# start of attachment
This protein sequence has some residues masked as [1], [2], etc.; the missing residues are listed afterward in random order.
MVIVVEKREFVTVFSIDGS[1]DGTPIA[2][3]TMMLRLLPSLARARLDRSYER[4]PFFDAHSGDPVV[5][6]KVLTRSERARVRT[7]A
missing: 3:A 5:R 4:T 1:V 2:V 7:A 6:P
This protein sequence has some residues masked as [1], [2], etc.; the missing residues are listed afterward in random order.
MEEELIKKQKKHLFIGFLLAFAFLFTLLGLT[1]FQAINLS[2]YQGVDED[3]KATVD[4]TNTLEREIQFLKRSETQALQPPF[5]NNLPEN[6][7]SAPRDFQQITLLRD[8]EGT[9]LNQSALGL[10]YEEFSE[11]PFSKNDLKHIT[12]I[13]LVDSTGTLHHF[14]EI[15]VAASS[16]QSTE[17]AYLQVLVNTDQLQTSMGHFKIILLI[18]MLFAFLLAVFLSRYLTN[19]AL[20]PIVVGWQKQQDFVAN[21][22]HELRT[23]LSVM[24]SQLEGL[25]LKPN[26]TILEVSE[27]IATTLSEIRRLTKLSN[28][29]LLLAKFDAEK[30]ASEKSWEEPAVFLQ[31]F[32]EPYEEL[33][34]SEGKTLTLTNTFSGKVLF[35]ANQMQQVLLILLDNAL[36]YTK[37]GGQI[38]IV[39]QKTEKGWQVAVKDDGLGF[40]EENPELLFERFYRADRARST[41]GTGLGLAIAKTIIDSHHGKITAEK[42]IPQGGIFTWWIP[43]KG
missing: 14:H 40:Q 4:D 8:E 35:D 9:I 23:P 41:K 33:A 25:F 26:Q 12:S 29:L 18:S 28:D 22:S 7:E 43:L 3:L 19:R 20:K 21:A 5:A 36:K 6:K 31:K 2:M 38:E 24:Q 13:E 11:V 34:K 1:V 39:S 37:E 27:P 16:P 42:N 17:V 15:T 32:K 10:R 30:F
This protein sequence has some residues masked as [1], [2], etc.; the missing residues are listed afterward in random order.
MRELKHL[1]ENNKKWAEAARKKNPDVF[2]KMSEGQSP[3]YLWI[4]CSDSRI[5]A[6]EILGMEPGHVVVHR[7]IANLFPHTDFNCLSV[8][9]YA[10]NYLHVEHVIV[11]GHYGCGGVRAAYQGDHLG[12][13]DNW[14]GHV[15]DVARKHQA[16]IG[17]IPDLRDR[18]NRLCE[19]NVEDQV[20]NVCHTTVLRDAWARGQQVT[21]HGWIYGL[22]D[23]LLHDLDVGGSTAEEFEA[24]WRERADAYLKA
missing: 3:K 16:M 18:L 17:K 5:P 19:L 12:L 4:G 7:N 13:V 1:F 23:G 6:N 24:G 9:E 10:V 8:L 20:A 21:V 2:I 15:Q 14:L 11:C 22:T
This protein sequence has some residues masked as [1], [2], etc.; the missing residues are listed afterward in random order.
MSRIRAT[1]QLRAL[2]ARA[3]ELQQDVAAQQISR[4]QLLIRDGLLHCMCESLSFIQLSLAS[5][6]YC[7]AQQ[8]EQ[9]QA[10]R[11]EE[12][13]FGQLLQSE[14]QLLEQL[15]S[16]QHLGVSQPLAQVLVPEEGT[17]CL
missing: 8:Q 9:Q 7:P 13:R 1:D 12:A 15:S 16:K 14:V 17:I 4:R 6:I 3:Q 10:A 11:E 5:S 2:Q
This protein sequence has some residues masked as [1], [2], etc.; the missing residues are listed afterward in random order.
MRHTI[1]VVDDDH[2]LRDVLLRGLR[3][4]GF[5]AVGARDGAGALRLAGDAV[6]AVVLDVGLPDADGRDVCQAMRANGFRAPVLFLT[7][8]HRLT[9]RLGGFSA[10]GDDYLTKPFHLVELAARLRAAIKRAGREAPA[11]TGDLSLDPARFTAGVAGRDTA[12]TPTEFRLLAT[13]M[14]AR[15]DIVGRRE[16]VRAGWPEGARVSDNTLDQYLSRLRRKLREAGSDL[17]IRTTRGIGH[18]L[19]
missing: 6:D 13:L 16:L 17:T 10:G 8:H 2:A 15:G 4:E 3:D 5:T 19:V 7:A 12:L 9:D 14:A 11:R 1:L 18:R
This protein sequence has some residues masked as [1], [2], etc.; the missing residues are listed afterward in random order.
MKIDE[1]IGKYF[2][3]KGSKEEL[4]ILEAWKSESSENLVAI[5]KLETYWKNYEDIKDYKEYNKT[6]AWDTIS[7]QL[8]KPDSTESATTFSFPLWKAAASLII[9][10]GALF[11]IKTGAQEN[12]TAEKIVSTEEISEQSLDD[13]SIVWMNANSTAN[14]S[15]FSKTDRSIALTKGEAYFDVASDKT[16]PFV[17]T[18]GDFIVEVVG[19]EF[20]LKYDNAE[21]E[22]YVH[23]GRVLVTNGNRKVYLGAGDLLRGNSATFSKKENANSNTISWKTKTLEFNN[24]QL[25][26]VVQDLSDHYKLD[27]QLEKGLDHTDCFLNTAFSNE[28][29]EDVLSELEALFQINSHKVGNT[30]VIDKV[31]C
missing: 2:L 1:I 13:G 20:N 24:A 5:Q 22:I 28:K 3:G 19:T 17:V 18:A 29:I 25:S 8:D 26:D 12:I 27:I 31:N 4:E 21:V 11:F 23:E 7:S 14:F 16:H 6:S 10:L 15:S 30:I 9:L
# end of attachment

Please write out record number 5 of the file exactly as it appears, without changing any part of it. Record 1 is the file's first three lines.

This protein sequence has some residues masked as [1], [2], etc.; the missing residues are listed afterward in random order.
MRHTI[1]VVDDDH[2]LRDVLLRGLR[3][4]GF[5]AVGARDGAGALRLAGDAV[6]AVVLDVGLPDADGRDVCQAMRANGFRAPVLFLT[7][8]HRLT[9]RLGGFSA[10]GDDYLTKPFHLVELAARLRAAIKRAGREAPA[11]TGDLSLDPARFTAGVAGRDTA[12]TPTEFRLLAT[13]M[14]AR[15]DIVGRRE[16]VRAGWPEGARVSDNTLDQYLSRLRRKLREAGSDL[17]IRTTRGIGH[18]L[19]
missing: 6:D 13:L 16:L 17:T 10:G 8:H 2:A 15:G 4:E 3:D 5:T 19:V 7:A 12:L 9:D 14:A 11:R 1:L 18:R